Saturday, September 23, 2006
Left line off Overlander Falls - Upper Fraser River, BC - Canada.
BC's longest river has a record much entwined in the history of British Columbia. For centuries native peoples, traders, explorers and settlers have been bound to using the Fraser River corridor because of the essential route it provides through the mountains between the Interior and the Coast. The upper portions of the Fraser River were first encountered in the late 1700's by hardened explorers Alexander Mackenzie and Simon Fraser. It was Simon Fraser himself who in 1808 followed a large portion of this uncharted river to its mouth. After many months in the wilderness he reached the Ocean discovering that the Fraser wasn't part of the Columbia River system.
Today the main flow of British Columbia's largest watershed is one of the last major rivers in the world still running its course free of human interference. Although this doesn't include many tributaries forever changed from hydro projects, the main flow of the Fraser has never been dammed.
To really locate the classic whitewater of the Fraser however, you must make your way across the province near BC's border with Alberta. Here in the wilderness of the Northern Rocky Mountains, the Fraser headwaters slowly begins to grow from its own remote valley in the heart of Jasper National Park. Most people will encounter the Fraser when it begins to follow a classic stretch of the Yellowhead highway. After Moose Lake, the river begins to pick up gradient and offers the best whitewater. Roadside scouting and access to a couple of sections are along this route.
The most popular 9 km pipeline to Robson Meadows campground stretch is world class by means of its continuous challenging whitewater, unsurpassed beauty, and extra long paddling season which extends from April thru September. If you increase the run about 5km longer near the outflow of Moose Lake, you will spend a day paddling consecutively up the scale of river difficulty from class I thru IV.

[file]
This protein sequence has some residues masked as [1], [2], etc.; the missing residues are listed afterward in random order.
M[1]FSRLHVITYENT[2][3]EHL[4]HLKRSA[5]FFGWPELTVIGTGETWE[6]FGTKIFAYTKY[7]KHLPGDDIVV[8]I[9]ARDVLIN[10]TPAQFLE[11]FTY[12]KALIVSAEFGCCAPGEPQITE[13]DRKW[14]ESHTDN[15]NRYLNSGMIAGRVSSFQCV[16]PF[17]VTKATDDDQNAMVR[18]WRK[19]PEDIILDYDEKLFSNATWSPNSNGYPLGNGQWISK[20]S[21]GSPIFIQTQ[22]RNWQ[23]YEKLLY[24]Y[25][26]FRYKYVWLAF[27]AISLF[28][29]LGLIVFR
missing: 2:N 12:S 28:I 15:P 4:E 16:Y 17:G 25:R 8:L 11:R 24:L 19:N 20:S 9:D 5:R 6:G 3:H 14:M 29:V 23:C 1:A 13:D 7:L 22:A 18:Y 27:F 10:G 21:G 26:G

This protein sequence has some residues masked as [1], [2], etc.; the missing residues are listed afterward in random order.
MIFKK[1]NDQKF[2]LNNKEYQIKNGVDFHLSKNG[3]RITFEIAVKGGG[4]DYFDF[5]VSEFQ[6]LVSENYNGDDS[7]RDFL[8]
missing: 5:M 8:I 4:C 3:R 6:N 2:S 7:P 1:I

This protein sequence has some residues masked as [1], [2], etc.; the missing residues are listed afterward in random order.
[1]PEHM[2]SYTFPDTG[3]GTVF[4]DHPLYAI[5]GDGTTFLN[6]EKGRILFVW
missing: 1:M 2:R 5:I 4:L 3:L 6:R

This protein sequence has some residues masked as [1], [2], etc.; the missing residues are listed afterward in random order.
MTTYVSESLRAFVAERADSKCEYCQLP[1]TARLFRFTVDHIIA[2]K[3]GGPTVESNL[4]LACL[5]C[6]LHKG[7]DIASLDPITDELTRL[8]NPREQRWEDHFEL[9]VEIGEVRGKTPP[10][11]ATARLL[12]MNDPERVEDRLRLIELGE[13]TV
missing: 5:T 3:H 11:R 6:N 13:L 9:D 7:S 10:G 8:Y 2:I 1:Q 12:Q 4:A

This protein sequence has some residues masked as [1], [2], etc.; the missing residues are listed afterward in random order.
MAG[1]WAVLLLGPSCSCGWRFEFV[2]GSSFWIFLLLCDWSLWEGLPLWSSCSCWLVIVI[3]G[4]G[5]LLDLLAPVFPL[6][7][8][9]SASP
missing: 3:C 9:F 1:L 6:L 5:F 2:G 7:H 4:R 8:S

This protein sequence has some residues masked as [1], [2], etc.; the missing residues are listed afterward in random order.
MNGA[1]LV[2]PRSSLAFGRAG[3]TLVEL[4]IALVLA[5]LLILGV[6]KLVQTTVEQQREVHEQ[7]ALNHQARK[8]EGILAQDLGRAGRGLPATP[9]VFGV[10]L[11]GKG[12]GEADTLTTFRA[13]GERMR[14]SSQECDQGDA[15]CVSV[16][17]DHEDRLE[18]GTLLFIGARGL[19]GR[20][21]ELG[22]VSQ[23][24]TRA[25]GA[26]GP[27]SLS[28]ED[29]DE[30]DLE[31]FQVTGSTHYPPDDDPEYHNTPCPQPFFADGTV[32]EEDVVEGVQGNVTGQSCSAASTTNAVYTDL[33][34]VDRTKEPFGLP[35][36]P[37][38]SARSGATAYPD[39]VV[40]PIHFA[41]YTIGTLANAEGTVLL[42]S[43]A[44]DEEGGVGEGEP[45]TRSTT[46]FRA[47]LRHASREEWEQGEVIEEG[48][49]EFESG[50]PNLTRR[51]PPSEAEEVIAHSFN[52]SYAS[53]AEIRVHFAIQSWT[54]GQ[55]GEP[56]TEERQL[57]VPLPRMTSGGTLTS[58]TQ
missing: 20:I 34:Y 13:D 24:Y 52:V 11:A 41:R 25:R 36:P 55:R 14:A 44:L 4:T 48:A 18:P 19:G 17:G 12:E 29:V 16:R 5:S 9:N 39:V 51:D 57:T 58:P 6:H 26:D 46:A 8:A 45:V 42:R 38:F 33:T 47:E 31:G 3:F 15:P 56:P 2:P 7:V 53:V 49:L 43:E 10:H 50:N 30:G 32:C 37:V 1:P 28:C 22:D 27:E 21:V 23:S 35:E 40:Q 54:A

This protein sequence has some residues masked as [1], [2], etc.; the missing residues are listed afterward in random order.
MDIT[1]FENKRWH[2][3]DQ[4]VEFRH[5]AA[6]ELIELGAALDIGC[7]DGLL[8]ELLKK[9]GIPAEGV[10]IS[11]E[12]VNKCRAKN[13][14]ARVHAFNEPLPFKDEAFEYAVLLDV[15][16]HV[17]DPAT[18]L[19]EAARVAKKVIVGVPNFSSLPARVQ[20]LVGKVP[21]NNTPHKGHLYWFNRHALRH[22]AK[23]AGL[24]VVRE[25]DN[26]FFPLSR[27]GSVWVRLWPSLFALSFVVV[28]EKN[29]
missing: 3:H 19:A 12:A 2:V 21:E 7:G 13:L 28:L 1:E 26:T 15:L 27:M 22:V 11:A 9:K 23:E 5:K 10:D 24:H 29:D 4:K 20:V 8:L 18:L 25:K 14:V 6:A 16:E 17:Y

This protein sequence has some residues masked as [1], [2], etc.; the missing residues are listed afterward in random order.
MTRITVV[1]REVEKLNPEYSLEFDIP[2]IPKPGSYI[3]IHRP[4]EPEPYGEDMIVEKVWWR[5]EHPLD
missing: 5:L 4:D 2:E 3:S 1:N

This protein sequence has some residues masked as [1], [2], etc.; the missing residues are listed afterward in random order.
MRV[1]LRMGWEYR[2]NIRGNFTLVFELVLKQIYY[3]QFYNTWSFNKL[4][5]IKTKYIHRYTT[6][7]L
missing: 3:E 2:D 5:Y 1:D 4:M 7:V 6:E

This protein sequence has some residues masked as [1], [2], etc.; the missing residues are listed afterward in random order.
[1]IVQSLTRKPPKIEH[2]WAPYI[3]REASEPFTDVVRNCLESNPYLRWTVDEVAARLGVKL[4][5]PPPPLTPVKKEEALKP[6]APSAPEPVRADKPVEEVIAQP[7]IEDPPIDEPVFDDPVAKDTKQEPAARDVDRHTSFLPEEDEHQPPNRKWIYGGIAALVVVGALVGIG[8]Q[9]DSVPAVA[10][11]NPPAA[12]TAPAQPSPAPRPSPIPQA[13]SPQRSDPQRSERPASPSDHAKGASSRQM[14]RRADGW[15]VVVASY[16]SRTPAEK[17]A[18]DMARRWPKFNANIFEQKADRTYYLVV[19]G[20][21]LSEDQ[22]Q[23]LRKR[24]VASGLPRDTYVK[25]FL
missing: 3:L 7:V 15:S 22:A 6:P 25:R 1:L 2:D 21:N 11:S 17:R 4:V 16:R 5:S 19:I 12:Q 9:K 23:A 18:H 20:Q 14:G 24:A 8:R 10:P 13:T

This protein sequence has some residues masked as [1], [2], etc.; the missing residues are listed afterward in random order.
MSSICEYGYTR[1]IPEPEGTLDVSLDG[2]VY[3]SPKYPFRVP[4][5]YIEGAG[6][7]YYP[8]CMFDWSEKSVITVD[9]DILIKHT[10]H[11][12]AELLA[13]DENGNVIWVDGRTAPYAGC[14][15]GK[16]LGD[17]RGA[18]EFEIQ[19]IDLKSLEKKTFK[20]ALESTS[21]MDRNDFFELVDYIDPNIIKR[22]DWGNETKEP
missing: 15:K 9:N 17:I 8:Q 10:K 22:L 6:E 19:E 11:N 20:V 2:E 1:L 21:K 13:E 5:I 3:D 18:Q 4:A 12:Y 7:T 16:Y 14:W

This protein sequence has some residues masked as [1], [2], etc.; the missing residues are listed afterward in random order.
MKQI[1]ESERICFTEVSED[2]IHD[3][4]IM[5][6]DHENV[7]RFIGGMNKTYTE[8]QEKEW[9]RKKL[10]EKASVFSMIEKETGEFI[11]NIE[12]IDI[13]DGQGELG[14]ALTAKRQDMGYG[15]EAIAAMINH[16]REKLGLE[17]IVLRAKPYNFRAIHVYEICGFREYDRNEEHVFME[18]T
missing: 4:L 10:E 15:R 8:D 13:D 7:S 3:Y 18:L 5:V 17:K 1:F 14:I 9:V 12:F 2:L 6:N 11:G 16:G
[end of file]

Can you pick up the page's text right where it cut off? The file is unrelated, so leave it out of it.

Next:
Patch Bennett in the mix of outhouse rapids.
Not far below the pipline put-in you will know you have arrived to the start of the continuous whitewater once you pass a small outhouse style shack just as the river turns sharply to the right. Here the river creates outhouse rapids followed by the infamous Eric's hole. At certain flows this continuous class III boogie water can quickly grow in size and create a number of class IV rapids just downstream. A few pourovers are always capable of administering good beat downs if one is caught sleeping at the wheel. Holes, waves and a few great boulder gardens all create lots of technical moves but still provide good times for those in their playboats.
Jen Spragg in the Canyon.
Near the end of the pipeline section is the misty horizon line of Overlander Falls. In September it is amazing to see salmon below this waterfall who started nearly 1000 km away in the Pacific Ocean. Fish who reach this point are now at the furthest point possible to spawn. Overlander Falls takes the entire flow of the river over a single ledge therefore the height seems to vary from 20 to 30 feet depending on water levels.
A big volume left line is always there but puts you quite close to an undercut wall. Going right means taking a bump off a middle shelf before landing in the clear at the bottom. The remaining 2 kms constrict through a class IV (V) canyon with some more great rapids before ending in a giant pool. Here at the takeout, a perfect campground awaits you in the shadows of Mt. Robson.
To get a detailed description of the Fraser River and learn more about the Fraser River Festival and some classic creeking nearby, checkout Sean Allen's and Spencer Cox's Kayakwest website.
Also check out the Fraser Flows (Fraser River at Red Pass).
View Upper Fraser River (III-V) in a larger map
Posted by Basso